Turn to second-hand stores for sustainable fall finds


Caroline Hohner, Assistant Editor

Rows and rows of color and pattern hide a funky Hawaiian button-down, a bizarre T-shirt that reads, “Woody’s back! And his name is Jim!” and a red, velvety sweater on sale for a quarter of its original price. These eccentric and exciting items could only be found together in one kind of store: a thrift store.

Rather than bundling up in the latest generic looks produced by harmful fast fashion franchises, those in need of warm fall clothing should explore the exciting and environmentally-friendly world of second-hand shopping. 

When thrifting, I’m not pressured to keep up with all the latest trends but free to experiment and make my style my own. Digging through the racks of a thrift store can feel like a treasure hunt. Each item has its own story and represents the unique personality of its previous owner, lending to an incredible variety of styles not found among the generic racks of first-hand stores.  On my last expedition, I fell in love with a V-neck sweater with funky patterns and sleeves that hang past my fingertips, a unique piece that I would be hard-pressed to find in a first-hand store.

Second-hand shopping is the ethical method to cheaply update your closet this autumn. According to an article by Vanessa Friedman, New York Times fashion director, the apparel and footwear industries are responsible for over 8% of annual greenhouse gas emissions. The increasing popularity of unsustainable “fast fashion” brands like Zara, Uniqlo, H&M and SHEIN that mass-produce cheap clothes with short lifespans will push that number in the wrong direction. By buying that quirky button-down from your local thrift store, you’re not only saving it from wasting away in a landfill but adding to your wardrobe without the environmental cost of producing a new shirt.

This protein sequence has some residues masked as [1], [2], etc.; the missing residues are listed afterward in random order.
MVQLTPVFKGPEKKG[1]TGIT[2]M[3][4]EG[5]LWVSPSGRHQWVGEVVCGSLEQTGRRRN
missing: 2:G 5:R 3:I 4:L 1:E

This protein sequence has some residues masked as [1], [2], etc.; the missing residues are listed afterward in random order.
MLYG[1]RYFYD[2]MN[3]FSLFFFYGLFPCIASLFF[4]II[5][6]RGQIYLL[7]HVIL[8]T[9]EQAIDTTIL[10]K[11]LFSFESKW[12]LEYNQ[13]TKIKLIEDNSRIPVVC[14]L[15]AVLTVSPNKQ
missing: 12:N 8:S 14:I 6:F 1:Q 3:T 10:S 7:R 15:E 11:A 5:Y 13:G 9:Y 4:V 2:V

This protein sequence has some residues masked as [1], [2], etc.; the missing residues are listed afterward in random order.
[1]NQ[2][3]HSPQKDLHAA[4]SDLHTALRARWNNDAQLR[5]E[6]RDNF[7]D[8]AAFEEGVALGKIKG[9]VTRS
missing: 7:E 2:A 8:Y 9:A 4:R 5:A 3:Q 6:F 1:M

With COVID-19 still a very real concern, bringing a stranger’s discarded clothes home may seem like an unnecessary risk. Both second-hand and conventional stores are currently obligated to follow the same reopening guidelines. At Monarch Thrift Shop in Logan Square, a non-profit that supports vulnerable communities, masks are mandatory and store capacity is limited to enforce social distancing. Buffalo Exchange, a chain with locations in Chicago’s Andersonville and Wicker Park neighborhoods, quarantines incoming clothes as well as any items customers try on against current store policy.

Buffalo Exchange is my go-to. I can always count on the store to carry both the uncommon pieces that make thrift shopping so exciting and popular brands at affordable prices. For a Hyde Park store, try GILDA and The Silver Umbrella. Depop, an app where users sell their closets online, is an easy way to buy second-hand from home and avoid in-person shopping.

While the low prices may be tempting, try to avoid charity shops in low-income neighborhoods as your business may raise prices for those who rely on thrift stores for their clothing.

There’s nothing like the rush of pride in responding to a compliment with, “Thanks! I thrifted it!” knowing that I found my outfit, recycled it and made it my own. It’s rewarding, sustainable, stylish and fun.